This is starting to become quite the epidemic for communications professionals. Not all communications professionals, but those who still insist on operating in the pre-2.0 mindset of a centralized command and control structure. These people still think they can dictate the terms of engagement to the social media-sphere. The actor in question this time is Matt Farrauto, the former N.M. Democratic party head honcho and currently working as a communications professional on Capitol Hill.
In an exchange with myself and with the Albuquerque Journal’s Washington Bureau chief Michael Coleman, Farrauto claimed we didn’t get his point about not commenting on his Tweets. They were off the record – he said so.
Specifically, Farrauto put up a sentence on his Twitter account stating that all of his “musings” are off of the record. It’s like standing in the middle of a room of people, some of whom are his friends and others of whom are reporters, and shouting at the top of his lungs, then not expecting the reporters to write about any stupid things he said. Right, I really see reporters giving up that kind of control.
(Plus, going “off the record” is nothing more than a hope that the reporter you are spilling the beans to will not publish your name next to the beans.)
Then he decides to get in an argument with those same reporters and bloggers who are really the lifeblood of his profession. PR people know that’s usually not the best thing to do, especially after trying to dictate to them what they can and can’t report about.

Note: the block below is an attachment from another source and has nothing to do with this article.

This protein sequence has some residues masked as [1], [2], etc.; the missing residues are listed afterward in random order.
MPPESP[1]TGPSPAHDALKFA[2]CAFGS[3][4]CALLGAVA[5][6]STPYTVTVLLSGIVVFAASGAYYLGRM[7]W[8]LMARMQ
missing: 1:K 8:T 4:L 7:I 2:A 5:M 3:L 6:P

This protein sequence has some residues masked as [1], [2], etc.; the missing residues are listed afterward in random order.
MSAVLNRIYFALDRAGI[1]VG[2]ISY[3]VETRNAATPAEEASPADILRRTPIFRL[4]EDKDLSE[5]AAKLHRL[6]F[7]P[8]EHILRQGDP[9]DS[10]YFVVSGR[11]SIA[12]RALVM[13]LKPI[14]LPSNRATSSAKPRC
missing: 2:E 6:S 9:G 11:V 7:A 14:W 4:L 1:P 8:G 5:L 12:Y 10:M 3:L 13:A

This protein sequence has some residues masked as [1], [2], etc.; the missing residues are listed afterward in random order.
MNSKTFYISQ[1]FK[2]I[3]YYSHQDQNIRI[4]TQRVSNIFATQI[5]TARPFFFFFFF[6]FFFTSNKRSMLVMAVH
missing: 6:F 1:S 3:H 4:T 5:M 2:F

In the age of Media 2.0 and social networking, the role of communications personnel has to change. We are no longer the “gatekeeper” for the company, customer or candidate. We are now part-facilitator, part-diplomat, and part-community relations peeps – communicating a positive message about our organization, responding to negative attacks, but most importantly collaborating with people. Talking back and forth with them, listening to what they have to say and responding like human beings, instead of regurgitating prescreened talking points.
(that’s not to say talking points don’t have their place in social media, but don’t spit them out at people, explain it to them. Why are these “talking points” important? Are they actually “talking points” or are they now “conversation starters?”)
If Farrauto doesn’t want reporters to write about what he says on Twitter, he should either make all of his comments private, or take the advice all of our mothers have given us in the past and think about what he says before he says it.
I understand why Farrauto has a hard time dealing with new media, as my friend Mark Bralley pointed out here, Farrauto’s used to being the 800-lb gorilla in the room, pushing people around, as Mark explains. But in the new media-sphere, he’s just another person – one who can no longer exert total control over the message.